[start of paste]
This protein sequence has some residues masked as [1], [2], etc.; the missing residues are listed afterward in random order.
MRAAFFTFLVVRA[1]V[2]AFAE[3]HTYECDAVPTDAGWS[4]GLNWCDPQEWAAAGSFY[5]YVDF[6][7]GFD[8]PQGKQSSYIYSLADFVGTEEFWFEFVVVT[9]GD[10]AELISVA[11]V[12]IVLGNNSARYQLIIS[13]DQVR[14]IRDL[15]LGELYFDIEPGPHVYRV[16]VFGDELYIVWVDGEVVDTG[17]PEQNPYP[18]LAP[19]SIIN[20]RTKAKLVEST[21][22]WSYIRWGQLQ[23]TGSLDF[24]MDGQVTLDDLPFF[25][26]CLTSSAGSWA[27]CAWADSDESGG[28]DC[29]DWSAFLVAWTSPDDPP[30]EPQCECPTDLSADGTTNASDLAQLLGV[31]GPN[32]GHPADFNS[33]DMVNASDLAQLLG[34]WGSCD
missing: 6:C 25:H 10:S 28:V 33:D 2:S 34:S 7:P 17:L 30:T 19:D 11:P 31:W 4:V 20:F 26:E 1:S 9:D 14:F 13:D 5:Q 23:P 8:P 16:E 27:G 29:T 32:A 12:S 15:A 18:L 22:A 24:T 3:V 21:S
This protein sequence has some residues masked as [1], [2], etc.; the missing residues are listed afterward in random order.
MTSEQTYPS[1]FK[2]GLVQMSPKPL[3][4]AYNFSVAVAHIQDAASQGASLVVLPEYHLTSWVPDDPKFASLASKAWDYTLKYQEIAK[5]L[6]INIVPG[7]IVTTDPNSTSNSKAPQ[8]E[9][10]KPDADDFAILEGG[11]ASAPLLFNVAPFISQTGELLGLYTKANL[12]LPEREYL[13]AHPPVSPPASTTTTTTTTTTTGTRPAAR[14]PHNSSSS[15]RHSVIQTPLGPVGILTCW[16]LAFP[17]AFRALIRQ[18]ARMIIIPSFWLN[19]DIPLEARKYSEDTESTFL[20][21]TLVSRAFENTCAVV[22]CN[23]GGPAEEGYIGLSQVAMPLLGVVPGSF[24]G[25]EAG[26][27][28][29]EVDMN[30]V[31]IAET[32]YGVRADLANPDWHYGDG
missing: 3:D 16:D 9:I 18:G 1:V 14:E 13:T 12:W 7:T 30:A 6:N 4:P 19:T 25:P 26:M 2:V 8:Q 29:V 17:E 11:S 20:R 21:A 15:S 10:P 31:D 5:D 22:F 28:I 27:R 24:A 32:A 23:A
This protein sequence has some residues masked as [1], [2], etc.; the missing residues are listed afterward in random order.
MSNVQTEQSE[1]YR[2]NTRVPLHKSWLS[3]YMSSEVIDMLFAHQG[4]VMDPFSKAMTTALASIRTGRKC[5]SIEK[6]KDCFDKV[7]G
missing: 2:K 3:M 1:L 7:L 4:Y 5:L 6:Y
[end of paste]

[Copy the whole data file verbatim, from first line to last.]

This protein sequence has some residues masked as [1], [2], etc.; the missing residues are listed afterward in random order.
MRAAFFTFLVVRA[1]V[2]AFAE[3]HTYECDAVPTDAGWS[4]GLNWCDPQEWAAAGSFY[5]YVDF[6][7]GFD[8]PQGKQSSYIYSLADFVGTEEFWFEFVVVT[9]GD[10]AELISVA[11]V[12]IVLGNNSARYQLIIS[13]DQVR[14]IRDL[15]LGELYFDIEPGPHVYRV[16]VFGDELYIVWVDGEVVDTG[17]PEQNPYP[18]LAP[19]SIIN[20]RTKAKLVEST[21][22]WSYIRWGQLQ[23]TGSLDF[24]MDGQVTLDDLPFF[25][26]CLTSSAGSWA[27]CAWADSDESGG[28]DC[29]DWSAFLVAWTSPDDPP[30]EPQCECPTDLSADGTTNASDLAQLLGV[31]GPN[32]GHPADFNS[33]DMVNASDLAQLLG[34]WGSCD
missing: 6:C 25:H 10:S 28:V 33:D 2:S 34:S 7:P 17:L 30:T 19:D 11:P 31:W 4:V 20:F 26:E 1:S 9:D 14:F 13:D 5:Q 23:P 8:P 16:E 27:G 29:T 32:A 12:S 15:A 18:L 22:A 24:T 3:V 21:S
This protein sequence has some residues masked as [1], [2], etc.; the missing residues are listed afterward in random order.
MTSEQTYPS[1]FK[2]GLVQMSPKPL[3][4]AYNFSVAVAHIQDAASQGASLVVLPEYHLTSWVPDDPKFASLASKAWDYTLKYQEIAK[5]L[6]INIVPG[7]IVTTDPNSTSNSKAPQ[8]E[9][10]KPDADDFAILEGG[11]ASAPLLFNVAPFISQTGELLGLYTKANL[12]LPEREYL[13]AHPPVSPPASTTTTTTTTTTTGTRPAAR[14]PHNSSSS[15]RHSVIQTPLGPVGILTCW[16]LAFP[17]AFRALIRQ[18]ARMIIIPSFWLN[19]DIPLEARKYSEDTESTFL[20][21]TLVSRAFENTCAVV[22]CN[23]GGPAEEGYIGLSQVAMPLLGVVPGSF[24]G[25]EAG[26][27][28][29]EVDMN[30]V[31]IAET[32]YGVRADLANPDWHYGDG
missing: 3:D 16:D 9:I 18:G 1:V 14:E 13:T 12:W 7:T 30:A 6:N 4:P 19:T 25:P 26:M 2:V 8:Q 29:V 17:E 11:S 20:R 21:A 15:S 10:P 31:D 5:D 22:F 28:I 27:R 24:A 32:A 23:A
This protein sequence has some residues masked as [1], [2], etc.; the missing residues are listed afterward in random order.
MSNVQTEQSE[1]YR[2]NTRVPLHKSWLS[3]YMSSEVIDMLFAHQG[4]VMDPFSKAMTTALASIRTGRKC[5]SIEK[6]KDCFDKV[7]G
missing: 2:K 3:M 1:L 7:L 4:Y 5:L 6:Y